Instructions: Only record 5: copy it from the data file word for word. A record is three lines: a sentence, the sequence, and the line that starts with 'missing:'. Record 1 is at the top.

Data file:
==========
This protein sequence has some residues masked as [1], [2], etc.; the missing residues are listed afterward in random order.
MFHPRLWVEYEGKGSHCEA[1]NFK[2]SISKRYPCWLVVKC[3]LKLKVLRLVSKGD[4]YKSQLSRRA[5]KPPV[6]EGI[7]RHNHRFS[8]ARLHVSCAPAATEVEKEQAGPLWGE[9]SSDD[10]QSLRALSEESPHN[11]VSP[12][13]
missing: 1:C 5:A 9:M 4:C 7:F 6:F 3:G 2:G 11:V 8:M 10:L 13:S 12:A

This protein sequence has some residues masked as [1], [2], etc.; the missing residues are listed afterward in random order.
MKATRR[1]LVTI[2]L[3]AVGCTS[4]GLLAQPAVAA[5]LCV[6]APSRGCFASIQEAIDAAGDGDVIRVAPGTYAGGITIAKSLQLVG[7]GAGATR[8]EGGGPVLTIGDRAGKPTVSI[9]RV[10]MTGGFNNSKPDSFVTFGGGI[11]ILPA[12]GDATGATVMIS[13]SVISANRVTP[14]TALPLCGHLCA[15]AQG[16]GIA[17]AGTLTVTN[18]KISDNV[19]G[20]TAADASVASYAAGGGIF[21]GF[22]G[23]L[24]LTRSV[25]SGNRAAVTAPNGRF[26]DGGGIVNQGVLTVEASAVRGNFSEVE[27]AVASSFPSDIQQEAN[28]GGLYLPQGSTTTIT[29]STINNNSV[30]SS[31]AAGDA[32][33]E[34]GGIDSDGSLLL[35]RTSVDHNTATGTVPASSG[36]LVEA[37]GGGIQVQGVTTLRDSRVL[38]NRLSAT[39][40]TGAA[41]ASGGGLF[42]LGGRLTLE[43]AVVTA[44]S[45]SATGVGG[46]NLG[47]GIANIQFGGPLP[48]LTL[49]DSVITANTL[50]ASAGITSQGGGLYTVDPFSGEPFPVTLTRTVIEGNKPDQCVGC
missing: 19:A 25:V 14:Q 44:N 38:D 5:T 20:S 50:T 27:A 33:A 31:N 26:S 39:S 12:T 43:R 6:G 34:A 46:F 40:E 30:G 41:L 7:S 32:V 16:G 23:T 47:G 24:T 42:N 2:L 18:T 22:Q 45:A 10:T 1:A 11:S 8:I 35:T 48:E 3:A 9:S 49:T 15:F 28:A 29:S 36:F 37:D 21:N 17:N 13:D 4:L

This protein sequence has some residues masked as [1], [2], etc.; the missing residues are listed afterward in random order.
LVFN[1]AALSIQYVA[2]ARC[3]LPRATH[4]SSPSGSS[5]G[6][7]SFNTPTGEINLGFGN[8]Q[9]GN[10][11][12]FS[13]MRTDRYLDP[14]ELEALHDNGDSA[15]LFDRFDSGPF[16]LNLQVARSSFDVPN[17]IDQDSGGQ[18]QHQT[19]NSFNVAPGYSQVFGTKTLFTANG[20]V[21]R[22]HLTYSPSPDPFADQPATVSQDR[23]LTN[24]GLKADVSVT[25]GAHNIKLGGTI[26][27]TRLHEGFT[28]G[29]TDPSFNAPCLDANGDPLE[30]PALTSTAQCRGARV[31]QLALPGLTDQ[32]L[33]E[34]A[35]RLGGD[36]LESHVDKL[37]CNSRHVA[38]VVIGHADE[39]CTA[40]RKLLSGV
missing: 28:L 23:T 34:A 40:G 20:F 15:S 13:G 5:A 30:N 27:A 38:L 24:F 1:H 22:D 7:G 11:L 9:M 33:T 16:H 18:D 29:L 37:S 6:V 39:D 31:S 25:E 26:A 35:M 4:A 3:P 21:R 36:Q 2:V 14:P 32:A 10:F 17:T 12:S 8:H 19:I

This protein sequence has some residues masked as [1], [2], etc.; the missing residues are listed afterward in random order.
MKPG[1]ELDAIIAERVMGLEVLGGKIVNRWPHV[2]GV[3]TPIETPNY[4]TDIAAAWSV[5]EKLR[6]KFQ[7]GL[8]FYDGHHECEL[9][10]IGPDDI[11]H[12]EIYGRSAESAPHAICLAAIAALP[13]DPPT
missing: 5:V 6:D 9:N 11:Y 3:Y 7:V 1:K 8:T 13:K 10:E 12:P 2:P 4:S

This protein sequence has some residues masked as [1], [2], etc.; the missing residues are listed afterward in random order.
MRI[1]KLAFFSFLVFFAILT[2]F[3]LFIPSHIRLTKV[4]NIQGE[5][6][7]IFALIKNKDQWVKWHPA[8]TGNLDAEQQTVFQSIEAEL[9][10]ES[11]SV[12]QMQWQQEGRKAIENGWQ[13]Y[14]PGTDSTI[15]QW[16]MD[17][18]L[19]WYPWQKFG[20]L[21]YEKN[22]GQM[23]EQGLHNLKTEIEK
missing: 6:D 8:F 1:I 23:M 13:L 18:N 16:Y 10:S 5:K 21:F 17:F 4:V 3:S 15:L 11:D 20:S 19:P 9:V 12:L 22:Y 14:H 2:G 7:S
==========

This protein sequence has some residues masked as [1], [2], etc.; the missing residues are listed afterward in random order.
MRI[1]KLAFFSFLVFFAILT[2]F[3]LFIPSHIRLTKV[4]NIQGE[5][6][7]IFALIKNKDQWVKWHPA[8]TGNLDAEQQTVFQSIEAEL[9][10]ES[11]SV[12]QMQWQQEGRKAIENGWQ[13]Y[14]PGTDSTI[15]QW[16]MD[17][18]L[19]WYPWQKFG[20]L[21]YEKN[22]GQM[23]EQGLHNLKTEIEK
missing: 6:D 8:F 1:I 23:M 13:L 18:N 16:Y 10:S 5:K 21:F 17:F 4:V 3:S 15:L 11:D 20:S 19:P 9:V 12:L 22:Y 14:H 2:G 7:S